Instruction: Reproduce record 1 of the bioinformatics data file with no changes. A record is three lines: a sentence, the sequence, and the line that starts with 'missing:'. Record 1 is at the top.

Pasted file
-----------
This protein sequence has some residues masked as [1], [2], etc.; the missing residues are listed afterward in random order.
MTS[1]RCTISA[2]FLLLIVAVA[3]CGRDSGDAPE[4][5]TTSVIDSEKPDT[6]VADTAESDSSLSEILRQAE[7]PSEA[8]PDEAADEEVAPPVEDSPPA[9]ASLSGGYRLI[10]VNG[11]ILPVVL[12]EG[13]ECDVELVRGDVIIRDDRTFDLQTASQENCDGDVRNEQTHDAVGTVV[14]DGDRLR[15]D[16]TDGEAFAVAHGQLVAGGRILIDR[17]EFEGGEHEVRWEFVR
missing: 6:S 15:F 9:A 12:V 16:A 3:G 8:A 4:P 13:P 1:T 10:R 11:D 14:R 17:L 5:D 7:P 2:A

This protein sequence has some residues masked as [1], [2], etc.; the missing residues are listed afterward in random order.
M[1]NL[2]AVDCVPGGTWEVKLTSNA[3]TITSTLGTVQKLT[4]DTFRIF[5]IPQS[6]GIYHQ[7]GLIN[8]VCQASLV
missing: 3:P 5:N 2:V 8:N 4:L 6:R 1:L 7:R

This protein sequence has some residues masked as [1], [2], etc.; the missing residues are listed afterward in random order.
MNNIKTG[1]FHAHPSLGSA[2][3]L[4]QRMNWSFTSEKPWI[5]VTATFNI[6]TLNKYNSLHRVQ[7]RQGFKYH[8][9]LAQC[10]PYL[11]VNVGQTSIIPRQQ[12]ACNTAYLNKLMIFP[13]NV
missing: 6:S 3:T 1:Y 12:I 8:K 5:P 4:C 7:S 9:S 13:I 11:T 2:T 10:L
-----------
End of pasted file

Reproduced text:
This protein sequence has some residues masked as [1], [2], etc.; the missing residues are listed afterward in random order.
MTS[1]RCTISA[2]FLLLIVAVA[3]CGRDSGDAPE[4][5]TTSVIDSEKPDT[6]VADTAESDSSLSEILRQAE[7]PSEA[8]PDEAADEEVAPPVEDSPPA[9]ASLSGGYRLI[10]VNG[11]ILPVVL[12]EG[13]ECDVELVRGDVIIRDDRTFDLQTASQENCDGDVRNEQTHDAVGTVV[14]DGDRLR[15]D[16]TDGEAFAVAHGQLVAGGRILIDR[17]EFEGGEHEVRWEFVR
missing: 6:S 15:F 9:A 12:V 16:A 3:G 8:A 4:P 13:P 1:T 10:R 11:D 14:R 17:L 5:D 7:P 2:A